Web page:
What transforms an executive, an entrepreneur or an advocate into an extraordinary leader who achieves outstanding results? Some say it is their vision. Others say that they are great speakers and communicators. And many insiders say they are delegators. All of the above are attributes of great leaders, but what ability truly differentiates the good leaders from the great ones?
The great leaders are consistent QUESTIONERS. Surprisingly, it is not one’s ability to have all the ANSWERS that determines a leader’s success. In fact, it is their ability to ASK QUESTIONS – both questioning themselves and those around them. It was Albert Einstein who said it best when he said, “The important thing is not to stop questioning.”
Why are answers valued more than questions? Once children learn to talk, they start asking questions constantly. Beginning at the age of two children’s curiosity has them asking as many as 100 questions/day. Parents often show annoyance and tell their children to stop asking questions. This negative feedback continues when they attend school where the education system rewards children for getting the right answers and rarely reinforces the inquiry process. By the time we are adults, we believe we need to have all the ‘correct’ answers to be successful. Creativity and innovation experts tell us that it is the questions not the answers that produce the most profound and innovative products and solutions.
Most of us need to reprogram our conversations, as well as our leadership and management styles to make questioning an important tool for the success of companies, institutions and individuals. This is validated in many books by experts such as Stephen Covey in The 7 Habits of Highly Successful People, Susan Scott in Fierce Conversations, and Power Questions by Andrew Sobel. Stephen Covey tells us in his best selling book, that Habit #5 is ‘Seek First to Understand, Then to be Understood, ’ perhaps one of the greatest management tools. In Vistage CEO peer advisory groups, for which I chair a group in New York City, the primary focus of solving business challenges is based on asking questions in order to reach solutions. In my own book, Link Out, I explain that focusing on asking others questions, rather than talking about ourselves is the key to building strong trusted relationships.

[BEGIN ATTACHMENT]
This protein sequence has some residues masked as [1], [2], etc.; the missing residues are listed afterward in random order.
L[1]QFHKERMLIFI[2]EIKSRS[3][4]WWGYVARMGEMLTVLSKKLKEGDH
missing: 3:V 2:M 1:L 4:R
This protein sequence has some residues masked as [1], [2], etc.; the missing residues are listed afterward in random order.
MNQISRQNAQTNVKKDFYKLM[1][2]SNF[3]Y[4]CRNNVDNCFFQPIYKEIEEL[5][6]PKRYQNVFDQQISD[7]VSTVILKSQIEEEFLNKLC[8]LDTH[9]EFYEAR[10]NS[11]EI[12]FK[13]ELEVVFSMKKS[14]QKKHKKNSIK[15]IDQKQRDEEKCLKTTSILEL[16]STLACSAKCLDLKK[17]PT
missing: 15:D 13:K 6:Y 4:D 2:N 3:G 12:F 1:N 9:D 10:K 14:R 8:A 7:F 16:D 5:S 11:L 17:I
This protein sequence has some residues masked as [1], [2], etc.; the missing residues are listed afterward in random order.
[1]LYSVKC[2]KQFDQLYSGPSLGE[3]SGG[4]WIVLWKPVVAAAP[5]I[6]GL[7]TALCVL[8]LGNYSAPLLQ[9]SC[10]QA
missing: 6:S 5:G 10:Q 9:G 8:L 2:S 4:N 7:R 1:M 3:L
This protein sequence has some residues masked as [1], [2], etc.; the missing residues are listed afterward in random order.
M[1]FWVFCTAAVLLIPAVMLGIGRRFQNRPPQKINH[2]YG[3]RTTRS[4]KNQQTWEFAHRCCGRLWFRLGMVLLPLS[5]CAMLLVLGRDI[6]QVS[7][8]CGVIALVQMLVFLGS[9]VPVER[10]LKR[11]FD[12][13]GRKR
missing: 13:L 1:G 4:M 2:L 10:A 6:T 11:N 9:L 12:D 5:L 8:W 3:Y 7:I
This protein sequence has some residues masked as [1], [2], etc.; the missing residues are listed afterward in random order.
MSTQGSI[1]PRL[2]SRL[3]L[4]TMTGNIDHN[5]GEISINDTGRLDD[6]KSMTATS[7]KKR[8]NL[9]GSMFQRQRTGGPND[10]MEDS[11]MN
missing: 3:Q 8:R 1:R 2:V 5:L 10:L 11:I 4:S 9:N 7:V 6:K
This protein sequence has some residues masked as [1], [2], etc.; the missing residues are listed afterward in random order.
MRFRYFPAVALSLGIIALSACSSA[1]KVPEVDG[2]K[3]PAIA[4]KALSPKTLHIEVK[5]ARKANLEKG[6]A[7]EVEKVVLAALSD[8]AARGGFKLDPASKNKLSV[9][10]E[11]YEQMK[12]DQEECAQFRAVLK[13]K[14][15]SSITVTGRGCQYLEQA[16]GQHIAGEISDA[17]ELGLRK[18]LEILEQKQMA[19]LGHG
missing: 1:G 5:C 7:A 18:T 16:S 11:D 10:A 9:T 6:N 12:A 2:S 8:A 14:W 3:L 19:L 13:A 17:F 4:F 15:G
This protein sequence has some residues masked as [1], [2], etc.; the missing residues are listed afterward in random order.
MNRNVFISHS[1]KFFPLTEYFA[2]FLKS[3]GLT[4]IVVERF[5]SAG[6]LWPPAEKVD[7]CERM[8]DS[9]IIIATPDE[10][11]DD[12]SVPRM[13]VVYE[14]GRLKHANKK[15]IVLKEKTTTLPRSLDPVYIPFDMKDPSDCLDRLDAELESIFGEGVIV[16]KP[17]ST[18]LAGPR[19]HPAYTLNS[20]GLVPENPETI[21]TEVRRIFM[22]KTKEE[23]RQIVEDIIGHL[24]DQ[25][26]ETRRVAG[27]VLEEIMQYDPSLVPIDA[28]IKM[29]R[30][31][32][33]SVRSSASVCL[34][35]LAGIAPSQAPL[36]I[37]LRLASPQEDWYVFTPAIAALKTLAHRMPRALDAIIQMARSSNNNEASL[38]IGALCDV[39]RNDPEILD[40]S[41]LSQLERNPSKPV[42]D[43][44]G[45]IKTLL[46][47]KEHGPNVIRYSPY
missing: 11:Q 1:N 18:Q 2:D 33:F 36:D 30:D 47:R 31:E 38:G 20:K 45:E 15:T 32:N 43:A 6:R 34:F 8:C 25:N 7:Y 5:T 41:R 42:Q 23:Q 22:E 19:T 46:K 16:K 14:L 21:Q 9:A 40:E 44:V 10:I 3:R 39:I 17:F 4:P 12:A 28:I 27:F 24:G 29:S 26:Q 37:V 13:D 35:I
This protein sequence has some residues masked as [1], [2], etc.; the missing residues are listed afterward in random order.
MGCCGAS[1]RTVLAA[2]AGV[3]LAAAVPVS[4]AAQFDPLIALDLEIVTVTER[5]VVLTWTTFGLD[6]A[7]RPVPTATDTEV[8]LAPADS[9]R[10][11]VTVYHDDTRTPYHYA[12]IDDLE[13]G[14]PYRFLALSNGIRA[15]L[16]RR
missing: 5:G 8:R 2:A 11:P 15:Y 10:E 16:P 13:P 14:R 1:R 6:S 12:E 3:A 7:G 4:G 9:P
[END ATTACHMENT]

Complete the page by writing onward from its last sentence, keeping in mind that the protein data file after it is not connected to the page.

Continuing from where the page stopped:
So where do you start? Fire up your innate curiosity about your team, your friends, your clients, your potential customers. Think of yourself as a “learner” instead of a “judger” as Marilee Adams says in her enlightening book, Change Your Questions Change Your Life: 10 Powerful Tools for Life and Work. Adams’ book is my current favorite reading and I highly recommend it. When we make non-judgmental, open-ended questions from a curiosity point-of-view, we can lead like the greatest leaders, manage the most successful teams and thrive in our personal and business relationships. It’s amazing the answers we get, when we ask the ‘right’ questions. —Leslie Grossman, Vistage Chair, author of Link Out: How to Turn Your Network into a Chain of Lasting Connections, www.lesliegrossmanleadership.com